"For He knows our frame; He remembers that we are
dust". Indeed, had it not been for God's longsuffering
towards the sinners and the weak; the whole world
would have been demolished, the riches of God's
longsuffering and His goodness lead to repentance
On giving the sinner a chance to repent; you are
helping him with longsuffering as the Bible says "Be
patient with the weak". But if you despise the sinner,
reject and abandon him; this could throw him into
despair continuing in his sin and will be defeated, but
if you are patient with him and if you help him then
you are- as the Bible says- "who turns a sinner from
the error of his way will save a soul from death and
cover a multitude of sins".
It is an easy job to just ignore the sinners, but
having sympathy for them and helping them is a
moral behavior which testifies for the work of the
heart and the will.
The woman caught in adultery, God didn't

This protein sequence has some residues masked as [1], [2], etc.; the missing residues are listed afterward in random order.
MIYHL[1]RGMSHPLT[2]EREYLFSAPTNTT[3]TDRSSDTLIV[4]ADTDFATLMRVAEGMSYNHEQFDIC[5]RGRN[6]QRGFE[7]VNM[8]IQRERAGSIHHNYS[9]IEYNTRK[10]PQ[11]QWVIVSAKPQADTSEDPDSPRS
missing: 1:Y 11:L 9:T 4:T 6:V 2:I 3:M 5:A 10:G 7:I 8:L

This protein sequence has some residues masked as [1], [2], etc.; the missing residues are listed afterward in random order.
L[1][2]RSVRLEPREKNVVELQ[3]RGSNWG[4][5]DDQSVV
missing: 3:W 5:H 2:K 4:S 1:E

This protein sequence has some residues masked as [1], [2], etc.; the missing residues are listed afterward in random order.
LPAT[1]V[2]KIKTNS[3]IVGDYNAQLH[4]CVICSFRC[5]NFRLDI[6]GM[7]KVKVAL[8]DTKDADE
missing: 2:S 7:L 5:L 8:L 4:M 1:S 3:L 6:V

despise her and didn't throw her out, He didn't
order that she should be stoned to death; He
rather was compassionate with her and saved
her (Jn 8).
God treated sinners with His longsuffering for a
long time till they repented and became Saints.
Others, God didn't take them in their time of
weakness but He saved them from their weakness.
The Lord dealt with Peter with longsuffering when
he denied Him three times, He then met him after the
resurrection and said to him "Feed My lambs. Tend
My sheep" (Jn 21:15-17).
God also didn't take Thomas in his doubt about
the resurrection, He appeared to him and showed him